It was a stunningly bright summer afternoon by the ocean, and the breeze was cool. SANDSWA was holding its inaugural happy hour at The Farmer and the Seahorse restaurant in La Jolla, and I didn’t feel like going. Work had been rough lately. But I went anyway because a number of my colleagues were going to be there, and I thought perhaps I’d have a chance to share some successes—and challenges—with them. Little did I know, that afternoon would mark the start of a new era in my career. Continue reading “How I moved from academia to industry, thanks to SANDSWA”
I learned how to be a science writer and communicator aboard the research vessel Sally Ride, which is why it was very special for me to share it with you, my SANDSWA peers. Networking with and learning from this talented pool of people is helping me level up, and I am pleased I was able to give back to the group by way of a tour.
There may be science writers who do it for the paycheck. I don’t know any, but I assume they’re out there. The science writers I know do it because they love science and want to spread that joy. They are constantly amazed by the new information.
But there’s also a sense of public responsibility. Science shouldn’t be a private thing that only a few people understand. We need to spread the word.
Politicians sometimes cherry-pick a specific research project to mock as wasteful. Sarah Palin famously took on fruit fly research in 2008. She was probably talking about a $211,000 effort to study Bactrocera oleae, a pest that strikes olive trees, in an effort to support the California olive industry. Still, a lot of Drosophila melanogaster researchers bristled at the attack.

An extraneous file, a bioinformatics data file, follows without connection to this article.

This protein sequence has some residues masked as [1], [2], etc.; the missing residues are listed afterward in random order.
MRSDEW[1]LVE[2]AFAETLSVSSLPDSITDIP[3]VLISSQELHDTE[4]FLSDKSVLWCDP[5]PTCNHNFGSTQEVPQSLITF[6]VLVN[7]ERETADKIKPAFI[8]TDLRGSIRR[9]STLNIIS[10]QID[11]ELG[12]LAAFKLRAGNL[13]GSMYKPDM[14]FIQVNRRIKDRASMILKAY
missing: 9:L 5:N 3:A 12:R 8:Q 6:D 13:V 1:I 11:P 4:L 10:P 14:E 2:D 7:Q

This kind of rhetoric is hard to combat – sound bites are much easier than science. If she was talking about Drosophila, it would be hard to go on CNN and explain the value of model organisms without getting too far into the weeds.
Like so many other things, we need to be proactive. These attacks stick because people often lack the fundamental scientific understanding to recognize their flaws. We probably can’t remedy that entirely, some people refuse to be informed, but we can at least create a knowledge base to help people understand.
We live in a time when people often dismiss science – the one discipline that has the best chance to help us through our many crises. That’s discouraging, but it doesn’t mean we’re not making a difference.
Which is basically what we’re doing in our day jobs. Every time we post an article or news release or blog post, we’re adding to that knowledge base. We’re creating a firewall against bad information with accessible science. Perhaps someone is interested in understanding the argument and a Google search leads to your explainer. That’s a win.